money health weekly


Should One Parent Stay Home To Raise Kids?

Many families in their 20s and 30s are opting to have one parent stay home to raise their children. While this can be great for some people, there are others where this wouldn't work. We should also acknowledge that there may be some things that families with stay-at-home parents might be overlooking when they make their decision to keep one of them at home.

This decision, as with everything in life, comes down to trade-offs that go far beyond, "can we afford to?"

Staying Home

There are so many reasons to have one parent stay home. These are the reasons we've all read about. Many parents want to know that they are the ones raising their children and not a babysitter or nanny. Some feel that if they both work and their child has to go off to daycare, or even if a nanny is hired, they will have a non-parent raising their kid.

A related second reason to stay home with your children is that you get to be there for all the "firsts" - the first step, the first word, the first time they stand up or roll over. These are important moments for many people to experience first-hand.

There are some financial reasons one parent will stay home. Daycare is expensive, in-home nannies are even more expensive. These costs multiply when you start having multiple children. Many couples feel that it doesn't make sense to send both parents off to work only to spend all that money on paying someone to take care of your child.

These, along with many personal reasons to stay home, are great reasons to have one parent stay home. Many people value time with their child, especially in those  young years and there is nothing wrong with spending your money on things you highly value ("spending your money" refers to the income you are not making by staying home).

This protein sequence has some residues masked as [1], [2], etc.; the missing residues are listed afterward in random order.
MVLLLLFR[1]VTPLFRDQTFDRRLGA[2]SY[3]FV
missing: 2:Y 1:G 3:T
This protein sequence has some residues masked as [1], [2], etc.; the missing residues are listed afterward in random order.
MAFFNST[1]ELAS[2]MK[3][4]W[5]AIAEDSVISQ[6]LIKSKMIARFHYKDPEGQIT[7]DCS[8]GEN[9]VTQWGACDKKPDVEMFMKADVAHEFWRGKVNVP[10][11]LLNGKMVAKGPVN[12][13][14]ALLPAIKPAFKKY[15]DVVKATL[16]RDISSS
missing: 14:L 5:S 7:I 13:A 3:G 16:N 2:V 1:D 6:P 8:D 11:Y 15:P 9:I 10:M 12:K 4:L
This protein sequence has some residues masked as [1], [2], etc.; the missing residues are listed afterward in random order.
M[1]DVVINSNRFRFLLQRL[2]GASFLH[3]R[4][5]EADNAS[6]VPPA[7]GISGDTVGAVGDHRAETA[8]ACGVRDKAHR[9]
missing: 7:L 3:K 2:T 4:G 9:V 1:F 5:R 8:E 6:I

Before making the decision to have one parent stay home, I think it's very important to look at both sides of the coin. I don't get the sense that enough people talk about the downsides of having one parent stay home to raise children. Many of these reasons are rooted in money, and we don't like to talk about money in our society.

First, there is a lack of financial autonomy on the stay-at-home parent. They don't "earn their own money" and this can often lead to anxiety around spending money. Money is often a topic many couples fight about, and having a one-income household can lead to either 1) "I make the money," said by the employed parent, or 2) "I can't spend this money, I didn't earn it," said by the stay-at-home parent. Don't underestimate this.

Similarly, studies show that having a one-income family can create a financial burden on the spouse who works. There is a certain stress that comes with knowing your entire family relies on your one income. Traditionally it's the dad who goes to work and men aren't known for voicing concerns or talking about feelings, so this stress tends to compound.

At some point the stay-at-home parent might want to go back to work once the child is old enough to stay home alone or moves out. Some people have concerns about not just a gap on the resume, but a gap in skills and technology. There is also a certain anxiety that comes from having to go back to work for the first time in 20 years.